- Foreign citizens travelling to Iceland from countries outside than the Schengen Zone will soon be needed to produce fingerprints and a photograph for facial recognition.
- To improve border control in Iceland, biometric data requirements will be implemented in 2021.
Iceland is prepared to implement new technology at its borders. IDEMIA will operate a complete entry/exit system at air and sea border crossing sites by 2021, with the goal of increasing security.
The new entry/exit system will control travellers arriving in Iceland from outside the Schengen Area using biometric data. The primary goal is to identify visitors who have overstayed their guest permit or visa for Iceland.
The following is a summary of the new system’s benefits provided by Isavia, Iceland’s national airport and air navigation service provider:
“All airports with traffic crossing external borders will be affected by the Entry Exit system. With the help of the border police, Isavia is convinced that deploying IDEMIA’s self-service solutions will create a more safe and effective border crossing point, providing Keflavik the opportunity to expand even further as a hub operation.”
Continue reading to learn more about the new technology and how it will impact international travel to Iceland.
ICELAND IS PREPARED FOR SCHENGEN-WIDE BORDER REGULATION
Updated EU-EES laws will go into effect in 2022. Although Iceland is not a member of the EU, it is a member of the Schengen Area and will thus be subject to the new regulations.
These new rules require biometric data to be collected at the common travel zone’s external borders. All travellers arriving from countries outside the Schengen Zone must be checked.
Iceland has taken the first step. The nation will be well prepared for the anticipated changes in European visa policy if border control technology is implemented this year.
INCREASING SECURITY WITH BORDER CHECKS AND ETIAS
The border management system will be used in conjunction with the European Travel Information and Authorisation System beginning in November 2023. When it is launched, ETIAS, a visa waiver for visa-exempt non-EU visitors, will become a mandatory entry requirement.
ETIAS for Iceland will prevent potentially dangerous individuals from entering the country legally by screening them before they arrive in Europe.
The ETIAS system, combined with improved border management technology, will significantly improve security, making Iceland a safer travel destination.
HOW ICELAND’S NEW ENTRY/EXIT SYSTEM WILL WORK
Passport holders from non-Schengen countries will have their fingerprints and photographs taken upon arrival in Iceland. This information is then entered into an EU database and securely kept. Before leaving, another photograph is taken and compared to the image currently in the database.
Artificial intelligence at border control will allow authorities to identify anyone who has stayed in the Schengen Area for a period of time that exceeds the limit. The new ETIAS visa waiver will have the same maximum stay as Schengen visa holders, which is 90 days per 180-day period.
Although improving border management is the primary goal, collecting biometric data in this manner will have other applications, according to Jón Pétur Jónsson, Chief of Police for the National Police border division.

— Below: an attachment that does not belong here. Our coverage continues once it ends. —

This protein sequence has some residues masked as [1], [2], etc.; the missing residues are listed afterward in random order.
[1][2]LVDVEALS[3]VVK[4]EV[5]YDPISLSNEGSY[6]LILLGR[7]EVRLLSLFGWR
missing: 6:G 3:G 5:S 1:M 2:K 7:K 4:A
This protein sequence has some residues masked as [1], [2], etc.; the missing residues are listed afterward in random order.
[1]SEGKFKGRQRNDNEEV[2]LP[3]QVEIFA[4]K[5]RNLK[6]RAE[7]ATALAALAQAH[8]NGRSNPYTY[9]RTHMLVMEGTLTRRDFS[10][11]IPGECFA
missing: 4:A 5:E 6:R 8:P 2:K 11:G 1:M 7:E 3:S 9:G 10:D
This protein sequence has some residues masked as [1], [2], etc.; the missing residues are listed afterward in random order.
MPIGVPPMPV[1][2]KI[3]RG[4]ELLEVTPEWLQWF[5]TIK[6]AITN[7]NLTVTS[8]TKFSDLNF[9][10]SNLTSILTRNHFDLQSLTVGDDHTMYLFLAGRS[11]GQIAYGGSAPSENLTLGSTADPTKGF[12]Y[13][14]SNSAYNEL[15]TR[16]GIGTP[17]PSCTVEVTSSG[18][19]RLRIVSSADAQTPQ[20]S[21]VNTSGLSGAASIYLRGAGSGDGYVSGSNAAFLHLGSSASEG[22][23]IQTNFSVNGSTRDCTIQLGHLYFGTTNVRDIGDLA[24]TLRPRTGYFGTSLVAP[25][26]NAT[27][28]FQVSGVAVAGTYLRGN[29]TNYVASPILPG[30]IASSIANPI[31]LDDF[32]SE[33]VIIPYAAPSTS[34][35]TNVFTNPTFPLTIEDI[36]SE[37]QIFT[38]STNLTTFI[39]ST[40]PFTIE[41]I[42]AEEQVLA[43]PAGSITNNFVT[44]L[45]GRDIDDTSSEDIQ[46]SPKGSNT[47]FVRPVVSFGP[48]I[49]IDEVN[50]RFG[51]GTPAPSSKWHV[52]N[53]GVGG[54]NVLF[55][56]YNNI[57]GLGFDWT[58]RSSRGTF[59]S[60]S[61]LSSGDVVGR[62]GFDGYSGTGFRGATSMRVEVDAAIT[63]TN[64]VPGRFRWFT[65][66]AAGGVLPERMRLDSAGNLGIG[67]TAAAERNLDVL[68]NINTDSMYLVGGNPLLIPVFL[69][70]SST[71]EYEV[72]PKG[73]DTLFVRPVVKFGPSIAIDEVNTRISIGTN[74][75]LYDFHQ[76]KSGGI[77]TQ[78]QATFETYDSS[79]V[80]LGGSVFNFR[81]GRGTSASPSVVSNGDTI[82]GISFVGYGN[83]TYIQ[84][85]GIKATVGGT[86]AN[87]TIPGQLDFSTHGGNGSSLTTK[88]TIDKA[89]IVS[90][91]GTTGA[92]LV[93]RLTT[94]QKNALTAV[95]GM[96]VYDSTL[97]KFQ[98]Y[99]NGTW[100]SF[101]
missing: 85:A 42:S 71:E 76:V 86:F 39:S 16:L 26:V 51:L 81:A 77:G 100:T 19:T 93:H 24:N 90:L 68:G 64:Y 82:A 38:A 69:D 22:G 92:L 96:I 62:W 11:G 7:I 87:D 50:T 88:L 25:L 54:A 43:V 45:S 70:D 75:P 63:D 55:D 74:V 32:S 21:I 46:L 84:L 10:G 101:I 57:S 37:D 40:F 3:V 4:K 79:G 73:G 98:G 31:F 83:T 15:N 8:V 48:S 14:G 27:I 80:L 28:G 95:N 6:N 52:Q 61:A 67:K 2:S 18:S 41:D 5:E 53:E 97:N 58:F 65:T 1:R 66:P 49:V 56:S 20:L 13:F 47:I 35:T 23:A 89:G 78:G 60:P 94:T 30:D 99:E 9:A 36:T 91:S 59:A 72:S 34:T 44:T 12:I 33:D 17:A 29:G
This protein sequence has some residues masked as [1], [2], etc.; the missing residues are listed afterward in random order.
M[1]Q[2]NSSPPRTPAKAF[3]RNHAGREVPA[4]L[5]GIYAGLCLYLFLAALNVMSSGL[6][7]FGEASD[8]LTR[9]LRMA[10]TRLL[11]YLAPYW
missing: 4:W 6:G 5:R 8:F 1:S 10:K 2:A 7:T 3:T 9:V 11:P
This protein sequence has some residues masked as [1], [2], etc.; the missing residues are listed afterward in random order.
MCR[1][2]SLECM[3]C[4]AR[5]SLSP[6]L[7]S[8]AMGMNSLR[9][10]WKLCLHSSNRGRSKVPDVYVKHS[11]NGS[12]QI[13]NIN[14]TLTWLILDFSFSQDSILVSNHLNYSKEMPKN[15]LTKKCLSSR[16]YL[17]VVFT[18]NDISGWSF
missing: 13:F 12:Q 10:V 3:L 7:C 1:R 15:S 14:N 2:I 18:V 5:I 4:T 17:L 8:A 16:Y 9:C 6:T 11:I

According to Jónsson, the police might utilise the technology to detect those who are not carrying identification. It is possible to snap a picture of the person and contrast it with pictures stored in the common EU database.
INNOVATIVE TECHNOLOGY AND BORDER MANAGEMENT SOLUTIONS
DEMIA was chosen for its competence in biometrics and border control, which, when combined with cutting-edge technology, would result in more secure external borders and more efficient passenger flow.
Philippe Barreau, IDEMIA’s Executive Vice President for Public Security and Identity, stated
“IDEMIA is happy to stand beside Iceland as one of the first Schengen Area countries to change its border control system to conform with the European Entry/Exit System. We are committed to providing a comprehensive set of multi-biometric solutions that will ensure a future-proof programme, making Iceland our innovative partner in the EU-EES implementation “.
IDEMIA equipment will soon be visible to passengers at Icelandic border control:
- TravelKioskTM EU-EES
- Multi-biometric border self-service kiosks
- Automated TraveLaneTM eGates
According to Barreau, this technology will simultaneously boost security and speed up and improve the passenger experience at border crossings.
Those worried about privacy should rest easy knowing that the system would be held to very tight data protection guidelines, according to Jón Pétur. The EU is adamant about following the rules when processing personal data, and all new procedures will do the same.
Managing a rise of Icelandic tourists
Over the past few years, Iceland has grown in popularity among tourists from outside the EU. Many of these visitors benefit from the EU’s visa-exemption policy, which allows citizens of more than 60 third countries to enter the Schengen Area for up to 90 days without a visa.
While greater tourism is beneficial for the economy, it has raised security worries throughout the shared transit zone.
ETIAS for Iceland and the entry/exit system are two systems established in response to rising visitor numbers and the need for greater control over who crosses borders and how long they stay.
Icelandic border security will improve with the upcoming implementation of the new entry/exit system and will be boosted further when ETIAS is implemented.